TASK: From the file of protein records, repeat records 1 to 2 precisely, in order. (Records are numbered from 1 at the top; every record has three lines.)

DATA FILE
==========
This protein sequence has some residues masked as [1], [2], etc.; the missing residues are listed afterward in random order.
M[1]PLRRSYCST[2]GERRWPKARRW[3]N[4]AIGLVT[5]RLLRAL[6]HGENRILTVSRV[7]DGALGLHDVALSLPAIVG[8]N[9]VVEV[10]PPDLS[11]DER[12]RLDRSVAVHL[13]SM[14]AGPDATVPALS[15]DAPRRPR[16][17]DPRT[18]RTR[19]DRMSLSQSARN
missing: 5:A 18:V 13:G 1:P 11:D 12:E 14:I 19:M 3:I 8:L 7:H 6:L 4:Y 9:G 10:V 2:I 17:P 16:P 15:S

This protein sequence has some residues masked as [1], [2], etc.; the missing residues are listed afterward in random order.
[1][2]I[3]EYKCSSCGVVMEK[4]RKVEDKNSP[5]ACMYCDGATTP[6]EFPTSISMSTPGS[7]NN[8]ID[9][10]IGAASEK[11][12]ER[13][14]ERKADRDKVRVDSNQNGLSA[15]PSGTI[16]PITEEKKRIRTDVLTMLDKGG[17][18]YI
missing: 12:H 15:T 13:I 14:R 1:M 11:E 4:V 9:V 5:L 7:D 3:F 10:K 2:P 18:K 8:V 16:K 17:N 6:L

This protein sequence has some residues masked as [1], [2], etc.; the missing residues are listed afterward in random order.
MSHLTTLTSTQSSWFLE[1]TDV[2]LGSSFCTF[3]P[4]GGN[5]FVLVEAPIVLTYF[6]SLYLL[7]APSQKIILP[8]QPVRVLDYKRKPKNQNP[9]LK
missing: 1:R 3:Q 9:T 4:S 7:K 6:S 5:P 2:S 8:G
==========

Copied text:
This protein sequence has some residues masked as [1], [2], etc.; the missing residues are listed afterward in random order.
M[1]PLRRSYCST[2]GERRWPKARRW[3]N[4]AIGLVT[5]RLLRAL[6]HGENRILTVSRV[7]DGALGLHDVALSLPAIVG[8]N[9]VVEV[10]PPDLS[11]DER[12]RLDRSVAVHL[13]SM[14]AGPDATVPALS[15]DAPRRPR[16][17]DPRT[18]RTR[19]DRMSLSQSARN
missing: 5:A 18:V 13:G 1:P 11:D 12:E 14:I 19:M 3:I 8:L 7:H 6:L 4:Y 9:G 10:V 2:I 17:P 16:P 15:S

This protein sequence has some residues masked as [1], [2], etc.; the missing residues are listed afterward in random order.
[1][2]I[3]EYKCSSCGVVMEK[4]RKVEDKNSP[5]ACMYCDGATTP[6]EFPTSISMSTPGS[7]NN[8]ID[9][10]IGAASEK[11][12]ER[13][14]ERKADRDKVRVDSNQNGLSA[15]PSGTI[16]PITEEKKRIRTDVLTMLDKGG[17][18]YI
missing: 12:H 15:T 13:I 14:R 1:M 11:E 4:V 9:V 5:L 7:D 3:F 10:K 2:P 18:K 8:V 16:K 17:N 6:L